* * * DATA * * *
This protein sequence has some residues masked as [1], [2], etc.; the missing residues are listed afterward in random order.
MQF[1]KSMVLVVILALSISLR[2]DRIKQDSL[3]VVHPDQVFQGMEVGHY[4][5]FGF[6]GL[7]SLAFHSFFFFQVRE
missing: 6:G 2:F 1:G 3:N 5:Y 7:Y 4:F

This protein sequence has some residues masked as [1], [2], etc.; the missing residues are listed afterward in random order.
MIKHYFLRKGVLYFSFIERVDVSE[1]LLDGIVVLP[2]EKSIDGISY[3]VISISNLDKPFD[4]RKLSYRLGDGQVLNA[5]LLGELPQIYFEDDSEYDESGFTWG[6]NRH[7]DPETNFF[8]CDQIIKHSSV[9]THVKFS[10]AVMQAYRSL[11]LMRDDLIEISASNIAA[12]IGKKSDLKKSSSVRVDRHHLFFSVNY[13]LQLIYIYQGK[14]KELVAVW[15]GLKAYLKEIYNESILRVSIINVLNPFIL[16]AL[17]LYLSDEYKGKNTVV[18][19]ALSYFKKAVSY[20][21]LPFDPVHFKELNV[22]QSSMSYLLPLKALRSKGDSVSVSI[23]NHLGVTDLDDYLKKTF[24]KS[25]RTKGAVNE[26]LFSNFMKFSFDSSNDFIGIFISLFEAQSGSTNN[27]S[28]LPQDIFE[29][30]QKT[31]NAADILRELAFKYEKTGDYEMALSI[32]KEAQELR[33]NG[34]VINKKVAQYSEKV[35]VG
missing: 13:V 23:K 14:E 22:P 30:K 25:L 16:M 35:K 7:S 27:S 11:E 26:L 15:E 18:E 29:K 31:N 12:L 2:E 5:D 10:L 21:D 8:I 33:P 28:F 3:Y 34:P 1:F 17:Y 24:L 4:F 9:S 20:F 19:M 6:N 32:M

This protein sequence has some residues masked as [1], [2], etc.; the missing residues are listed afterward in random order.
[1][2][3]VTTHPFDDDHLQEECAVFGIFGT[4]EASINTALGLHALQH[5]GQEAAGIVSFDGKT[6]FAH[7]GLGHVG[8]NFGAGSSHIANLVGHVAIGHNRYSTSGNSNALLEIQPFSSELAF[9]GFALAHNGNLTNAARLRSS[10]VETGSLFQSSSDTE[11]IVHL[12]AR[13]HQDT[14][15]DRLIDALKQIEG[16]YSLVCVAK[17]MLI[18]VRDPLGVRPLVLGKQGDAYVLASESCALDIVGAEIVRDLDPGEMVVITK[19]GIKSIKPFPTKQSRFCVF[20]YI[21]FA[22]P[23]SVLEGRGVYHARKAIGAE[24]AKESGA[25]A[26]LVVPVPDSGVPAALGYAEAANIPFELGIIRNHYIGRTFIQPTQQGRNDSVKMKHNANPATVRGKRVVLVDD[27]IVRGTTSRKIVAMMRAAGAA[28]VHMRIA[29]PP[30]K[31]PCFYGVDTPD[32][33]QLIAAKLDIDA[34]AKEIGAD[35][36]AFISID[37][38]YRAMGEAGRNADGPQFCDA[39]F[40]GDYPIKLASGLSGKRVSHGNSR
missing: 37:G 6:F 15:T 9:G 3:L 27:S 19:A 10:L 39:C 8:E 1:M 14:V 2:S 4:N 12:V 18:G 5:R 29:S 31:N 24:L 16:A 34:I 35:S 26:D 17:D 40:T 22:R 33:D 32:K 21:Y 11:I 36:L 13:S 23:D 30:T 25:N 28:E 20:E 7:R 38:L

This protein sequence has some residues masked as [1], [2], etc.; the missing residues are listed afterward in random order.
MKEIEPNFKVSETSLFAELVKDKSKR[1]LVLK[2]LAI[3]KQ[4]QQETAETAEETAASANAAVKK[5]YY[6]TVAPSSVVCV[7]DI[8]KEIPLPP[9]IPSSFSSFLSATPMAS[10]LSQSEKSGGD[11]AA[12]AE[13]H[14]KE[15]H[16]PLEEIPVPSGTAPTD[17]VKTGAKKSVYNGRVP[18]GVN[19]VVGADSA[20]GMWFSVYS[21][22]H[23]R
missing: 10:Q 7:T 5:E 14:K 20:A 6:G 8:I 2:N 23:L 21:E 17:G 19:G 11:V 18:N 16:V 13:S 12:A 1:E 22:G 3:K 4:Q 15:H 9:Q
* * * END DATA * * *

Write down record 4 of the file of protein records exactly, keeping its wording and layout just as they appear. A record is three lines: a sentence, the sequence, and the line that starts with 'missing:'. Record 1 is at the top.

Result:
This protein sequence has some residues masked as [1], [2], etc.; the missing residues are listed afterward in random order.
MKEIEPNFKVSETSLFAELVKDKSKR[1]LVLK[2]LAI[3]KQ[4]QQETAETAEETAASANAAVKK[5]YY[6]TVAPSSVVCV[7]DI[8]KEIPLPP[9]IPSSFSSFLSATPMAS[10]LSQSEKSGGD[11]AA[12]AE[13]H[14]KE[15]H[16]PLEEIPVPSGTAPTD[17]VKTGAKKSVYNGRVP[18]GVN[19]VVGADSA[20]GMWFSVYS[21][22]H[23]R
missing: 10:Q 7:T 5:E 14:K 20:A 6:G 8:I 2:N 23:L 21:E 17:G 19:G 11:V 18:N 16:V 13:S 12:A 1:E 22:G 3:K 4:Q 15:H 9:Q